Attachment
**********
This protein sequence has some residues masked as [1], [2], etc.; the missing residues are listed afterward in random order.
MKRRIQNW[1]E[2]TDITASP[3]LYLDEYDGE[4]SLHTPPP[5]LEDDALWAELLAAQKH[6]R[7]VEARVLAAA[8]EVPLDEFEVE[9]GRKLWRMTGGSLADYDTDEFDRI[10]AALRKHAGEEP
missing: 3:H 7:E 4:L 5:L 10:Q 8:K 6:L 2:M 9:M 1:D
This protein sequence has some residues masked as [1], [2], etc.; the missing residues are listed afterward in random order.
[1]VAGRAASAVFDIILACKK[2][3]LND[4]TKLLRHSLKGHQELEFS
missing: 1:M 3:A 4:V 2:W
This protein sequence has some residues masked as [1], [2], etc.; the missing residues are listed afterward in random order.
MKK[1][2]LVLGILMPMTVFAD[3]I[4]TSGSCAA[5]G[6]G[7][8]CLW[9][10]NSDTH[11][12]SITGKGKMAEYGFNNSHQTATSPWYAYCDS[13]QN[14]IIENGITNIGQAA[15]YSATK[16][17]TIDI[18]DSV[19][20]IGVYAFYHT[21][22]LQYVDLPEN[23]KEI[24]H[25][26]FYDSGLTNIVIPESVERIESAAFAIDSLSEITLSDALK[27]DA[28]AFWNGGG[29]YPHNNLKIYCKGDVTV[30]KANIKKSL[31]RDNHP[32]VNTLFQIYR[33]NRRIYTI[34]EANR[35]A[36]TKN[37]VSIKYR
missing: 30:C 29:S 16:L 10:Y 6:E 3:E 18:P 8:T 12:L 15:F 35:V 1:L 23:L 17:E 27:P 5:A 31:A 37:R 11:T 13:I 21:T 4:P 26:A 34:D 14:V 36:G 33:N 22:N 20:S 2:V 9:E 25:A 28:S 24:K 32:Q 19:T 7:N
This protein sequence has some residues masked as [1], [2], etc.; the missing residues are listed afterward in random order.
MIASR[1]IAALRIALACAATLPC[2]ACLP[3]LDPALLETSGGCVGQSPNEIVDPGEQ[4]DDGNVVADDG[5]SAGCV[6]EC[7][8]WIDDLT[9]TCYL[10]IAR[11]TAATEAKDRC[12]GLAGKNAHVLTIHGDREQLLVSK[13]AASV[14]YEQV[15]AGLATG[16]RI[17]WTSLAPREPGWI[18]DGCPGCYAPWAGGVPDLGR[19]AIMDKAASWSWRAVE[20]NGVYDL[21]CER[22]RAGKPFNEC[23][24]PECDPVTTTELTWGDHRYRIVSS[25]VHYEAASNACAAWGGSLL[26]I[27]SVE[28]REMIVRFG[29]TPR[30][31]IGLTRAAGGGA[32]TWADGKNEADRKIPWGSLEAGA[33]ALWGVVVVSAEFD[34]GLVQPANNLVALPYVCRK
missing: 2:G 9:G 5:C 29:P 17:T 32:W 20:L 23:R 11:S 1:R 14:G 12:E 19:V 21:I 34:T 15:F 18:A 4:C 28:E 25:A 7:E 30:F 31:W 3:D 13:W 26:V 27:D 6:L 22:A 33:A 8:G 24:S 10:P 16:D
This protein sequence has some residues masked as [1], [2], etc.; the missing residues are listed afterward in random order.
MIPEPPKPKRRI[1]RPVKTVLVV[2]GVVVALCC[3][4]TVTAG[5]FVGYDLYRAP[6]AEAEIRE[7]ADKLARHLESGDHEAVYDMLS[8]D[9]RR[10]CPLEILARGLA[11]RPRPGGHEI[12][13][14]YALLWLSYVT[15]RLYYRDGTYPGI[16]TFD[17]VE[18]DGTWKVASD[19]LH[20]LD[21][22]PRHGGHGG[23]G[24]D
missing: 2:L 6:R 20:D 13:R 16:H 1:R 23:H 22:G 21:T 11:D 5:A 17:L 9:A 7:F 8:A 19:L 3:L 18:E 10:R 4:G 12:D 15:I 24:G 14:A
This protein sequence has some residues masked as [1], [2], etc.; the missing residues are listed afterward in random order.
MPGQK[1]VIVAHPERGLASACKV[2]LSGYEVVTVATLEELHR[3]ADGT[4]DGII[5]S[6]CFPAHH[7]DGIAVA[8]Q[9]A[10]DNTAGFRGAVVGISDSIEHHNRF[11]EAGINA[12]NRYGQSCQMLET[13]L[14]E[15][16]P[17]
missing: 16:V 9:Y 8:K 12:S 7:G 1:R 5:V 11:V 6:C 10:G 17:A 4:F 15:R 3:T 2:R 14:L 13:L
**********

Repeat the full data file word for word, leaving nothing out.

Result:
This protein sequence has some residues masked as [1], [2], etc.; the missing residues are listed afterward in random order.
MKRRIQNW[1]E[2]TDITASP[3]LYLDEYDGE[4]SLHTPPP[5]LEDDALWAELLAAQKH[6]R[7]VEARVLAAA[8]EVPLDEFEVE[9]GRKLWRMTGGSLADYDTDEFDRI[10]AALRKHAGEEP
missing: 3:H 7:E 4:L 5:L 10:Q 8:K 6:L 2:M 9:M 1:D
This protein sequence has some residues masked as [1], [2], etc.; the missing residues are listed afterward in random order.
[1]VAGRAASAVFDIILACKK[2][3]LND[4]TKLLRHSLKGHQELEFS
missing: 1:M 3:A 4:V 2:W
This protein sequence has some residues masked as [1], [2], etc.; the missing residues are listed afterward in random order.
MKK[1][2]LVLGILMPMTVFAD[3]I[4]TSGSCAA[5]G[6]G[7][8]CLW[9][10]NSDTH[11][12]SITGKGKMAEYGFNNSHQTATSPWYAYCDS[13]QN[14]IIENGITNIGQAA[15]YSATK[16][17]TIDI[18]DSV[19][20]IGVYAFYHT[21][22]LQYVDLPEN[23]KEI[24]H[25][26]FYDSGLTNIVIPESVERIESAAFAIDSLSEITLSDALK[27]DA[28]AFWNGGG[29]YPHNNLKIYCKGDVTV[30]KANIKKSL[31]RDNHP[32]VNTLFQIYR[33]NRRIYTI[34]EANR[35]A[36]TKN[37]VSIKYR
missing: 30:C 29:S 16:L 10:Y 6:E 3:E 18:P 8:T 12:L 15:F 35:V 1:L 23:L 17:E 27:P 5:A 31:A 37:R 11:T 13:I 21:T 4:P 26:A 34:D 14:V 36:G 33:N 22:N 20:S 2:V 9:E 25:A 28:S 24:K 32:Q 19:T 7:N
This protein sequence has some residues masked as [1], [2], etc.; the missing residues are listed afterward in random order.
MIASR[1]IAALRIALACAATLPC[2]ACLP[3]LDPALLETSGGCVGQSPNEIVDPGEQ[4]DDGNVVADDG[5]SAGCV[6]EC[7][8]WIDDLT[9]TCYL[10]IAR[11]TAATEAKDRC[12]GLAGKNAHVLTIHGDREQLLVSK[13]AASV[14]YEQV[15]AGLATG[16]RI[17]WTSLAPREPGWI[18]DGCPGCYAPWAGGVPDLGR[19]AIMDKAASWSWRAVE[20]NGVYDL[21]CER[22]RAGKPFNEC[23][24]PECDPVTTTELTWGDHRYRIVSS[25]VHYEAASNACAAWGGSLL[26]I[27]SVE[28]REMIVRFG[29]TPR[30][31]IGLTRAAGGGA[32]TWADGKNEADRKIPWGSLEAGA[33]ALWGVVVVSAEFD[34]GLVQPANNLVALPYVCRK
missing: 2:G 9:G 5:C 29:P 17:T 32:W 20:L 23:R 11:S 1:R 14:G 12:E 19:V 21:I 34:T 15:F 18:A 4:C 28:E 25:A 7:E 30:F 31:W 3:D 13:W 26:V 27:D 6:L 22:A 33:A 8:G 24:S 10:P 16:D
This protein sequence has some residues masked as [1], [2], etc.; the missing residues are listed afterward in random order.
MIPEPPKPKRRI[1]RPVKTVLVV[2]GVVVALCC[3][4]TVTAG[5]FVGYDLYRAP[6]AEAEIRE[7]ADKLARHLESGDHEAVYDMLS[8]D[9]RR[10]CPLEILARGLA[11]RPRPGGHEI[12][13][14]YALLWLSYVT[15]RLYYRDGTYPGI[16]TFD[17]VE[18]DGTWKVASD[19]LH[20]LD[21][22]PRHGGHGG[23]G[24]D
missing: 2:L 6:R 20:D 13:R 16:H 1:R 23:H 22:G 21:T 11:D 5:A 17:L 9:A 7:F 8:A 19:L 3:L 18:E 10:R 4:G 12:D 15:I 24:G 14:A
This protein sequence has some residues masked as [1], [2], etc.; the missing residues are listed afterward in random order.
MPGQK[1]VIVAHPERGLASACKV[2]LSGYEVVTVATLEELHR[3]ADGT[4]DGII[5]S[6]CFPAHH[7]DGIAVA[8]Q[9]A[10]DNTAGFRGAVVGISDSIEHHNRF[11]EAGINA[12]NRYGQSCQMLET[13]L[14]E[15][16]P[17]
missing: 16:V 9:Y 8:K 12:S 7:G 1:R 5:V 11:V 6:C 10:G 17:A 4:F 15:R 3:T 2:R 14:L 13:L